Quebec’s values charter would institutionalize prejudice

September 23, 2013

State neutrality is a classic concept embraced by secular and liberal states to address religious and cultural differences.

The Parti Québécois government in Quebec isn’t unique in claiming to strive for neutrality, but it is doing so with a twist that adds a certain political charge to the debate. In its promotion of the idea of a neutral Quebec, the proposed Charter of Quebec Values is being portrayed as a knight in shining armour, saving and protecting Quebec’s values and heritage under threat by the diluting dragon that is multiculturalism.

But would the charter, as being proposed, truly promote neutrality? Or would it enshrine prejudice instead?

On the one hand, Bernard Drainville, the government minister in charge of promoting the charter, says that banning “overt and conspicuous religious symbols” preserves the state’s neutrality; but practically in the same breath, he defends the crucifix and Christmas trees because these are part of Quebec’s “culture.”

You can’t have it both ways. As Richard J. Arneson, a philosopher specializing in political philosophy at the University of California, San Diego, explains in his article Liberal Neutrality on the Good: An Autopsy, policies pursued by the state should be justified independently of any appeal to the supposed superiority of any ways of life, or conception of certain “good” values over other values.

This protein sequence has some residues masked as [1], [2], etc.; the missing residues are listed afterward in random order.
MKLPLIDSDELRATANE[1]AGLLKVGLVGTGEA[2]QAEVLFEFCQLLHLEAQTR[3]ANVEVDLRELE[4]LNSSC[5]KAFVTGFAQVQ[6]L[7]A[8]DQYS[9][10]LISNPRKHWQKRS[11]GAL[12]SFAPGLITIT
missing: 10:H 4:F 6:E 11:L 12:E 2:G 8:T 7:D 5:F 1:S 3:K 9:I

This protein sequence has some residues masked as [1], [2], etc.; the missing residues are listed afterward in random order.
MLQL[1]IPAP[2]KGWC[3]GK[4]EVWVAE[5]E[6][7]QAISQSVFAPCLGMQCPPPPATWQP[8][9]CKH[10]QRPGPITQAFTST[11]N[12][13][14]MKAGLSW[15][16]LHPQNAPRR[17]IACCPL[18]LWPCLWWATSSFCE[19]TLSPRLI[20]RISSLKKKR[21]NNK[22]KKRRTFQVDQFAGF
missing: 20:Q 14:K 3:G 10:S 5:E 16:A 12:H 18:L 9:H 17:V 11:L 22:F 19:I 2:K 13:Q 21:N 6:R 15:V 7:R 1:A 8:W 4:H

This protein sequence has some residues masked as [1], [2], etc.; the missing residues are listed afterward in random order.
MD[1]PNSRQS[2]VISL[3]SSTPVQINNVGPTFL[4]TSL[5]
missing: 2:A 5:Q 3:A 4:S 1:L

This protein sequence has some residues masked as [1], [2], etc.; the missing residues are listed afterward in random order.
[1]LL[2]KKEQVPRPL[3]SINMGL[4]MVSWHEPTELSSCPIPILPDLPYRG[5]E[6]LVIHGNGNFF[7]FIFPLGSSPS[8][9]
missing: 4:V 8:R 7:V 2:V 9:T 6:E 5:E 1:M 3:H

We cannot claim the superiority of certain religious symbols over others simply due to a historical presence in the society. Aiming for a lofty ideal, and then justifying policies that undermine that very ideal, is uninformed at best, and hypocritical at worst.

Mr. Drainville’s line of reasoning relies on static definitions of “our culture” versus “their culture.” Once again, the debate boils down to “us” versus “them.” The “us” are Quebecers who are deemed to be “integrated,” and therefore “true Quebecers,” because they don’t show their religious beliefs (unless it’s through those acceptable rings, necklaces and earrings, of course), and those “others” who might have been living in Quebec for years, or just recently immigrated, but whose religious beliefs may in fact require the wearing of certain visible articles of clothing.

This whole exercise, in some ways, echoes what is practised in certain Middle Eastern countries by governments who believe they have the absolute right to dictate the correct values for society and impose a dress code on their citizenry, particularly women.

What is the difference between edicts handed out by such Middle Eastern governments and the PQ government’s proposal here in North America? What this charter does, in fact, is institutionalize prejudice, a far cry from neutrality.

Further, what’s conveniently overlooked in this controversy is that we are a nation of immigrants who came to Canada with the primary goal of building better lives for ourselves and for our families — and by extension, contributing to the betterment of our communities. Note how the original inhabitants of this land, the First Nations peoples, have been ignored in the creation of this proposed charter — and are speaking out against it, as well.

In a neutral state, it’s what’s in your head that should count, not what’s on it — a principle that was captured smartly by an Ontario hospital in its recent recruitment in the McGill Daily student newspaper: an ad showing a relaxed and confident female medical professional wearing a hijab.

Shirin Edarechi is a coordinator with the Ottawa-based National Council of Canadian Muslims (NCCM).